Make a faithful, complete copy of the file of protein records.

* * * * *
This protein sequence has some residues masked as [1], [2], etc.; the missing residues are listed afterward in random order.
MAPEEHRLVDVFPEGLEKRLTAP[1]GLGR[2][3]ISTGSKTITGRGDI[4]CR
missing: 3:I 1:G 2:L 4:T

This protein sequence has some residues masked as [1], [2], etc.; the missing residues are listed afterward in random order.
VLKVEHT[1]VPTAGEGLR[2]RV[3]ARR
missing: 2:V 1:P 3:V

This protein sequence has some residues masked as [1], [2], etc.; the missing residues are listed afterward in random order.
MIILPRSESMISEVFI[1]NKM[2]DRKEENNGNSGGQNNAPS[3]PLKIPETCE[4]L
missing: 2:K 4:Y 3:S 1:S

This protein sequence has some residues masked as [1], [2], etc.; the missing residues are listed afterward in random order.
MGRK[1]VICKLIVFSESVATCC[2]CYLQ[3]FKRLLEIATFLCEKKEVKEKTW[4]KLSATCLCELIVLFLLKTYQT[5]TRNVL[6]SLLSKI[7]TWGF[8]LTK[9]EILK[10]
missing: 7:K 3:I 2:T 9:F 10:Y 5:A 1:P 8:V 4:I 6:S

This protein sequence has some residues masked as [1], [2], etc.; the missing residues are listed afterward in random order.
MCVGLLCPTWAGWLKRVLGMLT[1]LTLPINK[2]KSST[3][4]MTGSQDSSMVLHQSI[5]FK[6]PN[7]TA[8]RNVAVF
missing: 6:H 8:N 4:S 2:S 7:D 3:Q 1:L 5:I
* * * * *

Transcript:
This protein sequence has some residues masked as [1], [2], etc.; the missing residues are listed afterward in random order.
MAPEEHRLVDVFPEGLEKRLTAP[1]GLGR[2][3]ISTGSKTITGRGDI[4]CR
missing: 3:I 1:G 2:L 4:T

This protein sequence has some residues masked as [1], [2], etc.; the missing residues are listed afterward in random order.
VLKVEHT[1]VPTAGEGLR[2]RV[3]ARR
missing: 2:V 1:P 3:V

This protein sequence has some residues masked as [1], [2], etc.; the missing residues are listed afterward in random order.
MIILPRSESMISEVFI[1]NKM[2]DRKEENNGNSGGQNNAPS[3]PLKIPETCE[4]L
missing: 2:K 4:Y 3:S 1:S

This protein sequence has some residues masked as [1], [2], etc.; the missing residues are listed afterward in random order.
MGRK[1]VICKLIVFSESVATCC[2]CYLQ[3]FKRLLEIATFLCEKKEVKEKTW[4]KLSATCLCELIVLFLLKTYQT[5]TRNVL[6]SLLSKI[7]TWGF[8]LTK[9]EILK[10]
missing: 7:K 3:I 2:T 9:F 10:Y 5:A 1:P 8:V 4:I 6:S

This protein sequence has some residues masked as [1], [2], etc.; the missing residues are listed afterward in random order.
MCVGLLCPTWAGWLKRVLGMLT[1]LTLPINK[2]KSST[3][4]MTGSQDSSMVLHQSI[5]FK[6]PN[7]TA[8]RNVAVF
missing: 6:H 8:N 4:S 2:S 7:D 3:Q 1:L 5:I